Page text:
The state of support for families seeking protection in the UK
Each year around 20,000 people, including unaccompanied children, seek asylum in the UK.
Having fled war and persecution, most of these children and families arrive destitute, having left most of their possessions behind. As a result, they can't afford basic essentials, such as accommodation, food, nappies and clothing for their children.
While the Home Office processes a family's asylum application the parents are usually not allowed to work or claim standard benefits like income support, child benefit or disability living allowance.
Instead they receive help from the Home Office for accommodation and/or subsistence, known as Section 95 or Section 4 asylum support.
Asylum support has dropped significantly
The level of 'mainstream' out-of-work benefits available for families with children is insufficient and leaves families living below the poverty line. Over the past two decades the level of asylum support provided to children and families has dropped significantly compared to these benefits.
Before 1996, asylum seekers received 90% of income support, a comparable ‘mainstream’ out-of-work benefit. However, in 2000 this was reduced to 70% and in 2008 the link with income support was broken completely.
As our chart shows, levels of cash support vary for different families. This means that in some cases families on Home Office support today receive as little as 50% of the support received by families on income support.
Asylum-seeking families can fall far below the poverty line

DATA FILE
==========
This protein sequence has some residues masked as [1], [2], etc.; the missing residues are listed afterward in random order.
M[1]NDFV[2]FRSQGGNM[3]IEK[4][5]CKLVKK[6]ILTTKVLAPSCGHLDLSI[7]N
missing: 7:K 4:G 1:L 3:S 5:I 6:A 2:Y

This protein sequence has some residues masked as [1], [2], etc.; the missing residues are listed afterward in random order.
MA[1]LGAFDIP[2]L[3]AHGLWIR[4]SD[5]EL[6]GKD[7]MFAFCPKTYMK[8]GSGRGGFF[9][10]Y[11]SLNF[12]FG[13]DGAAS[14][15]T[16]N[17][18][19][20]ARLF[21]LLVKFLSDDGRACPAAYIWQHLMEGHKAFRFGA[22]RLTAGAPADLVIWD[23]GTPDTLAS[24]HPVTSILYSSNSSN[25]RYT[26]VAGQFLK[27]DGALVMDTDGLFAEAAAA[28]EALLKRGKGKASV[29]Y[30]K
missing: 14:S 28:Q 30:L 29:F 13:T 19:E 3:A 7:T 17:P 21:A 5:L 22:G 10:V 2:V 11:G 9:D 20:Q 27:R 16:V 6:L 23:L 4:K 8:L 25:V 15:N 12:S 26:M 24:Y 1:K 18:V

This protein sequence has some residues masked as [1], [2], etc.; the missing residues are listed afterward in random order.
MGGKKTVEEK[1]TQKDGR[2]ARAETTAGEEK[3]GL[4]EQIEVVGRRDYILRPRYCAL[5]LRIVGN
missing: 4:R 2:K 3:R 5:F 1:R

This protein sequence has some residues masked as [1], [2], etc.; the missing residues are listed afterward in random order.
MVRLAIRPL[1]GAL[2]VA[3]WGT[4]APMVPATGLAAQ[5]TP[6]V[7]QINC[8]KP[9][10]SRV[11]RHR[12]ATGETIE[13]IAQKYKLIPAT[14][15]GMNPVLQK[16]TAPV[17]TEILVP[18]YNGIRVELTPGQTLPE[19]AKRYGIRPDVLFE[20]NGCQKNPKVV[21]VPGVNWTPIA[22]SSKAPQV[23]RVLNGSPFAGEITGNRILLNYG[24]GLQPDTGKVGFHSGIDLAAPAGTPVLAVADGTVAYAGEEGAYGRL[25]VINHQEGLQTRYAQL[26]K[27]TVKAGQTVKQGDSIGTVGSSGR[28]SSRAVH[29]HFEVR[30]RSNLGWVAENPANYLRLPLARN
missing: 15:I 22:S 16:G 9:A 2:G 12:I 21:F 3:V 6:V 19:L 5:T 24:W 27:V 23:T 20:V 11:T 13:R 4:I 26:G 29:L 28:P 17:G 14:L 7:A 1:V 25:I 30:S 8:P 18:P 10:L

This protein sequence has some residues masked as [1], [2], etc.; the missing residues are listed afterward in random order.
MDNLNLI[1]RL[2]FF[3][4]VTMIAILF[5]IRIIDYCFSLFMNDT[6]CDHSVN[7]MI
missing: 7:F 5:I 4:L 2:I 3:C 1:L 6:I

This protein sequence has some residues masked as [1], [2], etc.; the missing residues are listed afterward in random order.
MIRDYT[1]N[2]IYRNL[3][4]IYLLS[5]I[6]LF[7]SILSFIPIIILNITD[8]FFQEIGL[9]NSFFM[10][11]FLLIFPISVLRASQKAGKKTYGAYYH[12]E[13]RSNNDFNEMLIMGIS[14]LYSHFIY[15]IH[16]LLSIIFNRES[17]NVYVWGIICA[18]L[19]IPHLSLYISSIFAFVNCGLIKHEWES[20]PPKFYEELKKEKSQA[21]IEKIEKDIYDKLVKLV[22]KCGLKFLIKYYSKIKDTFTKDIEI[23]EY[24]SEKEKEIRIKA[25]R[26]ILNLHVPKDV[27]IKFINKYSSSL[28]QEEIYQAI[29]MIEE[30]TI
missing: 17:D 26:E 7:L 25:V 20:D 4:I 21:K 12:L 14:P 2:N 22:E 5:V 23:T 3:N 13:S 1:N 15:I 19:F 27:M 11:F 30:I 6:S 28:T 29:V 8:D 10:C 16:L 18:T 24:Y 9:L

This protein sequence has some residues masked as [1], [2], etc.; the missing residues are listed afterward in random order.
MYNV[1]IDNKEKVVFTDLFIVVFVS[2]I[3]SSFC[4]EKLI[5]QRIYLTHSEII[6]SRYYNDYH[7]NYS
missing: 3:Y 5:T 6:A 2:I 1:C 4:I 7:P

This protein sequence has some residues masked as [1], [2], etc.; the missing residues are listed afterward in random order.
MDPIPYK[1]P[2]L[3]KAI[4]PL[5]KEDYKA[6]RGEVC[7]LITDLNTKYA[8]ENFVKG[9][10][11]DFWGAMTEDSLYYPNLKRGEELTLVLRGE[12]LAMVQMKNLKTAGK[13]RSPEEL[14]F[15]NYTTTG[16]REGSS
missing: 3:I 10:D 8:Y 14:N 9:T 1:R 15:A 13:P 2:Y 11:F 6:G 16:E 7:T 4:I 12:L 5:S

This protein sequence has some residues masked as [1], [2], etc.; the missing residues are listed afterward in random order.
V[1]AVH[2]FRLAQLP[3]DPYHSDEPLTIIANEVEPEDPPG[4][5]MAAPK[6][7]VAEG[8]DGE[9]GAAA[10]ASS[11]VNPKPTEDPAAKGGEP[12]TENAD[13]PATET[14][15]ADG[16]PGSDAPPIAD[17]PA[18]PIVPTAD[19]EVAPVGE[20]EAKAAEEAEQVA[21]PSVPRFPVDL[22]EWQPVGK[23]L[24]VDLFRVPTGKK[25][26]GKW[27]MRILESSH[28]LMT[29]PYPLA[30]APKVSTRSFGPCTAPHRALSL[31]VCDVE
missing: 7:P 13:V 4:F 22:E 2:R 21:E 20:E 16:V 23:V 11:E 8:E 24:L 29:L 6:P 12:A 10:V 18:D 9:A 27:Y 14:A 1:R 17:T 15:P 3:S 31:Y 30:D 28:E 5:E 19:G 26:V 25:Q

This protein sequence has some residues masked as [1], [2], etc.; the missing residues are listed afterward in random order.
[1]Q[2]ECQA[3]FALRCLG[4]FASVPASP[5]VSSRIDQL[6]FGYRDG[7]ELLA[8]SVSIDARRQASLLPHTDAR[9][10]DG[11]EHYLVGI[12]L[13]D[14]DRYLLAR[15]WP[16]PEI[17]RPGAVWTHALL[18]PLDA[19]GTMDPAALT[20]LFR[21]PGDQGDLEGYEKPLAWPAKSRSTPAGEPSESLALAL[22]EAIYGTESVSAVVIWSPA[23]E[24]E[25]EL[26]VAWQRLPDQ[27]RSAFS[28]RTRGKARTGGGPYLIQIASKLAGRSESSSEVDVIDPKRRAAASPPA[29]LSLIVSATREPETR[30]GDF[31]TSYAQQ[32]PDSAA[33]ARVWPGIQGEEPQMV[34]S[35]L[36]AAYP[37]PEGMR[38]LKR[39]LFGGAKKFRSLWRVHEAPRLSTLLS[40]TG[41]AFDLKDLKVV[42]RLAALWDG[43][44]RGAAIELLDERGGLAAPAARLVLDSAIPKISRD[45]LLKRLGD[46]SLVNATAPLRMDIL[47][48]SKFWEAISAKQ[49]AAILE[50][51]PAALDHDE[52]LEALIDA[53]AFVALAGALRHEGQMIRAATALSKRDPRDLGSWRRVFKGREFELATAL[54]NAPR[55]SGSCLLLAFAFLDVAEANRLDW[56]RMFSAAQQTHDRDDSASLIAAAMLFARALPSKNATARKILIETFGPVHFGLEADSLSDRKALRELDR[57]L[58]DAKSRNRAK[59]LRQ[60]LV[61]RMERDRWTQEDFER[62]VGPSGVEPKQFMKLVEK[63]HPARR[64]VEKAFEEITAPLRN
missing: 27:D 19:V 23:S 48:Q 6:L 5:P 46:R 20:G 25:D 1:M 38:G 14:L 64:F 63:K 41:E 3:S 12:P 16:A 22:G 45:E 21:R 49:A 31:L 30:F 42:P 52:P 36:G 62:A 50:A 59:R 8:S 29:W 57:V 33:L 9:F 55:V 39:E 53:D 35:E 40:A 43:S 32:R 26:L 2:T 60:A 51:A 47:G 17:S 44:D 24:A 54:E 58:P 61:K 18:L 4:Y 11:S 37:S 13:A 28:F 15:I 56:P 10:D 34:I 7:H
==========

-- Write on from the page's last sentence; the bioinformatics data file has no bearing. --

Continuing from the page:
These levels of support leave families living far below the poverty line. An asylum-seeking couple with a young child lives on cash support of £5-6 a day for each family member, compared to the poverty line, which is around £11 a day for each family member.
The government argues that levels of asylum support should be lower because families that receive it have their accommodation and utilities paid for. However, families on income support who have nowhere to live may be able to access additional payments under housing benefit to help cover costs of accommodation.
As our chart demonstrates, even when support with utility bills are taken into account, a family on asylum support may receive nearly £40 a week less than a similar family on income support, leaving them further below the poverty line.
Families with disabled children receive no additional support
Adult and child asylum seekers are more likely to suffer from physical or mental health problems than the general UK public.
The British Medical Association estimates that two-thirds of refugees have experienced significant mental distress, and one in six arrives in the UK with a physical health problem severe enough to affect their lives. In comparison, around one in every 20 children living in the UK has a disability.
Although asylum seekers are three times more likely to suffer from a disability than a UK citizen, they do not receive any additional financial support for their disability. (The 'mainstream' benefits system provides for the substantial additional costs of living with a disability. This amounts to around an extra £50 for a disabled child, £30 extra for a single disabled adult and £40 extra for a couple with a disabled adult.)
Inquiry into levels of asylum support for children and young people
On 30 October a panel of MPs, peers and other experts, supported by us, launched an inquiry into the levels of asylum support for children and young people.
Over the next few weeks the panel will hear evidence from affected families, experts and academics. The panel will address whether the amount of support is sufficient, and if gaps are identified, how the system should be improved.
The call for written evidence ends on 7 December. For more information please contact Nadine Ibbetson by email or call 0207 841 4400 (ext 3016).